Certainly, return-on-investment (ROI) is important but too many miss the boat by trying to make social media a line-item on their financials. First, social media is not advertising. So to think there will be a definitive ROI based entirely upon revenue generated against dollars invested is absolutely off-base.
One needs to look at social media as the glue that can hold several key functions of the business together such as bringing the customer experience to marketing complete with sharing operations role in making the experience positively memorable, and letting the end-user know about its objectives. Complicated? No, but not without proper planning and a long-term vision. Further, social media is vehicle that transports information from one function to another – it’s a conduit.
Social media is the communications tool that should lend itself to truth, trust and transparency in establishing or strengthening the business relationship. Last, social media is the tool that enables a brand or business to earn the right to “ask” for business from customers, clients and investors alike as it provides the platform for them to virtually see how your business operates, how it communicates and how it is perceived. The key here is in establishing community. The necessary steps are relatively simple to follow… Share, Interact, Engage and then, only then have you earned the right for a Call-to-Action. Yes, that’s when the right has been earned.
It does take training for social media to be utilized effectively at any level. But even more so at the local level as franchisees typically cannot afford the luxury of adding human resources to handle their social media. So, training and guidance is paramount. As is open communication and interaction between franchisor and franchisee in managing and monitoring social media. Yes, working together with common goals and objectives, as should always be the case in the franchise relationship. This is just another component of what I believe should be the everyday goal of working towards a truly interdependent relationship. The same should be said about all relationships in a business [and franchise] environment – franchisor/franchisee, employer/employee, business/customer, etc… Yes, it should be the norm, and not the exception.
This is the final post in a week-long recap of my 2012 interview with Renee Bailey of Franchise Direct. The title of the post in Franchise Direct was “Marketing, Media and Franchising – An Interview with Paul Segreto”. The full interview may be read HERE. But if you’ve been reading along this week, the following represents my final answer along with some parting advice for prospective franchisees.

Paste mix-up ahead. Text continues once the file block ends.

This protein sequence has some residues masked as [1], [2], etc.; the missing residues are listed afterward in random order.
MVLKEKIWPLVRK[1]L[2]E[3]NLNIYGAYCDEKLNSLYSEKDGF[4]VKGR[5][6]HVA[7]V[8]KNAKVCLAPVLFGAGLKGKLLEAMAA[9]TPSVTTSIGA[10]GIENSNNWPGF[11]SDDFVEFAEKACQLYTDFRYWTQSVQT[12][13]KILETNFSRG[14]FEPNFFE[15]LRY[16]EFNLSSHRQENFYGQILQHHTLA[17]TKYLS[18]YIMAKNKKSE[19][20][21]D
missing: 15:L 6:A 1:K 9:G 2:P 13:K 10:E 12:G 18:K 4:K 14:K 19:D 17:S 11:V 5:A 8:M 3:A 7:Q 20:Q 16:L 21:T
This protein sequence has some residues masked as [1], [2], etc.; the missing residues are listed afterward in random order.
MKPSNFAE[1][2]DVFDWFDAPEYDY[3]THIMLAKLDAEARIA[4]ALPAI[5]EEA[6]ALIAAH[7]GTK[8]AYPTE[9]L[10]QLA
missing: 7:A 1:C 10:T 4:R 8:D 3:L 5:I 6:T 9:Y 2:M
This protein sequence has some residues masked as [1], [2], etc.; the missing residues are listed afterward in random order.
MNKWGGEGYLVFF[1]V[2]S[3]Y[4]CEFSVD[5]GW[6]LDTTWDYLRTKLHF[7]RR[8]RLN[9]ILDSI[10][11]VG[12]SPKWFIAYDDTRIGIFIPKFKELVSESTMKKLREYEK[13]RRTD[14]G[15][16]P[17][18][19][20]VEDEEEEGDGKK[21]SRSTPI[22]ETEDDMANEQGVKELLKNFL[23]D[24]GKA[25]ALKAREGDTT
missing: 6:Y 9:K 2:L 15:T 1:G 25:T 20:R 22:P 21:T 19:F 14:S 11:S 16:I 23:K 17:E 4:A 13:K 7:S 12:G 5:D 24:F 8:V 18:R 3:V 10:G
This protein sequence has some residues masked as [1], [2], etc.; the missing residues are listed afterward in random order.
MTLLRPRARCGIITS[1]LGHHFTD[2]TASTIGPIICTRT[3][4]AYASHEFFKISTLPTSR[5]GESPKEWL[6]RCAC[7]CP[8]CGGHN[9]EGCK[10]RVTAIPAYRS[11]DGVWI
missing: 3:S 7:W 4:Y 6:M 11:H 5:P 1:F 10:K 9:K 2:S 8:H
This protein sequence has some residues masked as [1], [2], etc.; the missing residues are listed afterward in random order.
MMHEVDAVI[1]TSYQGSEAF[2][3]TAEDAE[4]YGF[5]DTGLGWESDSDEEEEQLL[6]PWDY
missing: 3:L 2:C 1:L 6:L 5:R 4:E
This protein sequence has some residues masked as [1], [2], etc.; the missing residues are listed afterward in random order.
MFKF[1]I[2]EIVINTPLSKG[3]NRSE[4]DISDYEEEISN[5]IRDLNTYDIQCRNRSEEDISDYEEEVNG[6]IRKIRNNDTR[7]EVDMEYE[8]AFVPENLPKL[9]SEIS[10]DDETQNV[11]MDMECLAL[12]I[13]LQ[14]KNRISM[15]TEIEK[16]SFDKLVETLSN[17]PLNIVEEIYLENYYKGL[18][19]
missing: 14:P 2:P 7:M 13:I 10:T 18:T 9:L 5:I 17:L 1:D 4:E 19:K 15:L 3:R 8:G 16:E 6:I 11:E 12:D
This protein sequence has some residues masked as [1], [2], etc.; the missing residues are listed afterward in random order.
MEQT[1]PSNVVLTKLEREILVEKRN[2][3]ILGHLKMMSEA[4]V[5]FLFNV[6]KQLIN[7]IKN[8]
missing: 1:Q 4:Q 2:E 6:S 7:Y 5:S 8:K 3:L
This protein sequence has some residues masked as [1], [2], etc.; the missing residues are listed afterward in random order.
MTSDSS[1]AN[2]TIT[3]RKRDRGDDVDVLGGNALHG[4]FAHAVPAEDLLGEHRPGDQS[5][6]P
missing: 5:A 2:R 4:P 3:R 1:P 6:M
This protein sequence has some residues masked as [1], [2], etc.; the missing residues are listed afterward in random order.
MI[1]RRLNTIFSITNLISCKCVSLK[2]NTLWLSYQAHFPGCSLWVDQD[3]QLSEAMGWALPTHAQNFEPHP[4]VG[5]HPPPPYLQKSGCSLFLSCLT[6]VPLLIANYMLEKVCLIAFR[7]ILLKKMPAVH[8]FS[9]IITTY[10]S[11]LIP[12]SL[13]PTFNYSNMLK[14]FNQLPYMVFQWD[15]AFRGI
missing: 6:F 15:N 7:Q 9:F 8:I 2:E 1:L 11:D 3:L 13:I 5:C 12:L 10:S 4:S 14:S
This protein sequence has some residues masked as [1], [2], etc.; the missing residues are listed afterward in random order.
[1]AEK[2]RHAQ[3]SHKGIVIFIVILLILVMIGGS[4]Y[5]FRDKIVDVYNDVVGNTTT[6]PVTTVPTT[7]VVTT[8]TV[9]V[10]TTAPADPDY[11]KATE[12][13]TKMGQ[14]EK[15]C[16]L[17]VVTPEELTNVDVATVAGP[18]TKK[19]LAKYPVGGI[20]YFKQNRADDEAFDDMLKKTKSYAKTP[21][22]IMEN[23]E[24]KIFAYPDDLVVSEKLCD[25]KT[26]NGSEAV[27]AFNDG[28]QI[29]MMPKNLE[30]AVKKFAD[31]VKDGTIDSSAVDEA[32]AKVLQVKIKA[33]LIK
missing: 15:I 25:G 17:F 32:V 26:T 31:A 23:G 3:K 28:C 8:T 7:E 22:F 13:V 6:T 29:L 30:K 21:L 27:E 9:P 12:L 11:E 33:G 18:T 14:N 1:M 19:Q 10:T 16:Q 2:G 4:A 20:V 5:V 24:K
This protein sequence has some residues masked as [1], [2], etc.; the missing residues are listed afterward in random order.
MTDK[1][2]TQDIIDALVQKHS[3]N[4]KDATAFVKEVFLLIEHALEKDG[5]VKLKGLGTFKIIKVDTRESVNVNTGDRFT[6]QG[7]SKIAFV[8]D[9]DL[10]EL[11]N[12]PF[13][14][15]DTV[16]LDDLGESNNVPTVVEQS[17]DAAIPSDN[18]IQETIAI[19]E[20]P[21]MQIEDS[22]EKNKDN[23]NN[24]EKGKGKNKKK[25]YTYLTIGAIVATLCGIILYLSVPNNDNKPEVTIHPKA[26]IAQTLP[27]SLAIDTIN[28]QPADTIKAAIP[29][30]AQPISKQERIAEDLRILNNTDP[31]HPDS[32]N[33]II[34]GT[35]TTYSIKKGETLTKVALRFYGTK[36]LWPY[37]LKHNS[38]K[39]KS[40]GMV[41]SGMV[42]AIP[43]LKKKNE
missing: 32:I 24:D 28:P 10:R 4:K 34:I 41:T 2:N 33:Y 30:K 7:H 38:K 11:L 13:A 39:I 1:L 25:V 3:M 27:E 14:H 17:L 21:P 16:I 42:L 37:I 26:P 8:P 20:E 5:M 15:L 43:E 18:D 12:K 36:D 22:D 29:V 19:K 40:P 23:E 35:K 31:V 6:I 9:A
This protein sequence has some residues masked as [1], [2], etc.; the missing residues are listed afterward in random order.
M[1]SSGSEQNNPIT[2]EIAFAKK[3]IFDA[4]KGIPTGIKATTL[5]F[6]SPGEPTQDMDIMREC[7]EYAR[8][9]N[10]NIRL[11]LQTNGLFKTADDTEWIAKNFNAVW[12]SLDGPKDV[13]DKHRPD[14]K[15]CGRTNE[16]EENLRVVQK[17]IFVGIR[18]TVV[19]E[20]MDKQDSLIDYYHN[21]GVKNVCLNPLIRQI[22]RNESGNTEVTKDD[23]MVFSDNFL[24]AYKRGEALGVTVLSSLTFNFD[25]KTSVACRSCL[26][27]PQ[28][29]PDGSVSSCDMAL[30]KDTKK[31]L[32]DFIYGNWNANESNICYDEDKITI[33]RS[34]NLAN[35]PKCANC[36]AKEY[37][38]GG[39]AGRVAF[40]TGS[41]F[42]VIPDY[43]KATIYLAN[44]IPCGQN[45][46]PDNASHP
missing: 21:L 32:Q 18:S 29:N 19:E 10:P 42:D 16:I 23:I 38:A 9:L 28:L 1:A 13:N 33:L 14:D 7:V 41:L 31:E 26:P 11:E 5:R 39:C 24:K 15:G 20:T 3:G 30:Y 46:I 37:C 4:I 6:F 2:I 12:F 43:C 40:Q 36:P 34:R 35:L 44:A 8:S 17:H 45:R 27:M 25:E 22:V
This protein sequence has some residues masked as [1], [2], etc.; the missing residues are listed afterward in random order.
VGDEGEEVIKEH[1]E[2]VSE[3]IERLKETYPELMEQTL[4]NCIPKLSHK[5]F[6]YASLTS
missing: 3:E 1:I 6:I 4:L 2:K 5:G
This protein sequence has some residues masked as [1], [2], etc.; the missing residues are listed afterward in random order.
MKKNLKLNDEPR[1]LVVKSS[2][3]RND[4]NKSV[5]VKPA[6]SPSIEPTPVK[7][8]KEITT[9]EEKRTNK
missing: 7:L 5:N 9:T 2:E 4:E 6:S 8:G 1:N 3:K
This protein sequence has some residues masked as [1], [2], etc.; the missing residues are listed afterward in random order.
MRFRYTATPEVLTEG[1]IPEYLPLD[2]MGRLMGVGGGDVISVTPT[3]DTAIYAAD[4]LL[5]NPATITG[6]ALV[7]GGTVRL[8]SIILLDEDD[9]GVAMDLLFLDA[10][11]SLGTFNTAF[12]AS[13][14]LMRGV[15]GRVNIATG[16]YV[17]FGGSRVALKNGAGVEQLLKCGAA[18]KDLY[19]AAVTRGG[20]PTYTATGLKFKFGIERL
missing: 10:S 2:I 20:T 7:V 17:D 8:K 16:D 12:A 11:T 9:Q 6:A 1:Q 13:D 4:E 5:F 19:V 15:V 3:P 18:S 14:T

In August of 2011, HubSpot explored why every franchisee needs their own website (story link: http://blog.hubspot.com/blog/bid/22027/). Does this relate to your philosophy that individual brands enhance the overall franchise system?
Yes. I don’t think that it can be argued that a franchise organization with franchisees with strong personal branding wouldn’t be significantly stronger than a system with franchisees that just stand behind the counter.
Now, I’m not degrading the efforts of franchisees that strive for 100% customer satisfaction and are willing to put in long hours to ensure the same. But with a strong personal brand that reaches into the local community, franchisees would be more successful driving the business. I refer to this as “GOYA marketing” – Get Off Your Ass marketing. Here’s the great part of GOYA marketing… in today’s digital world, much of the personal branding can be done online!
Are there any additional insights you would like to share with prospective franchisees?
It doesn’t matter what your level of investment, or visibility and strength of the brand, the key to your success is YOU! Yes, I am a firm believer in location, location, location, and I always stress not to fall so in love with a brand that you accept a secondary location because that is a recipe for failure. But as important is for me to stress: You, you, you.
Until next time, this is Paul Segreto, wishing you the best, the very best, in this great thing we call franchising!
This is third post of this week based upon my recent interview with Renee Bailey at Franchise Direct. In this part of the interview our focus turned to what many within franchising look for day in and day out… the silver bullet to increase franchise sales. When social media became more and more popular, many franchisors wanted to use social media to attract franchise candidates. Many thought, incorrectly that social media was a form of advertising. My response to the first question below sheds a different light on social media in the franchise sales process.
In the second question the focus was media’s affect on the franchise relationship. My answer was short, but to the point.
Finally, in the last question below we discussed a new trend in media – Social Mobile Local or SoMoLo.
How are franchisors utilizing social media to connect with prospective franchisees throughout the prospecting process?
Great question because many are not connecting with prospective franchisees. Social media is not the silver bullet many want and expect to make the sales process easier, or even to generate leads on its own.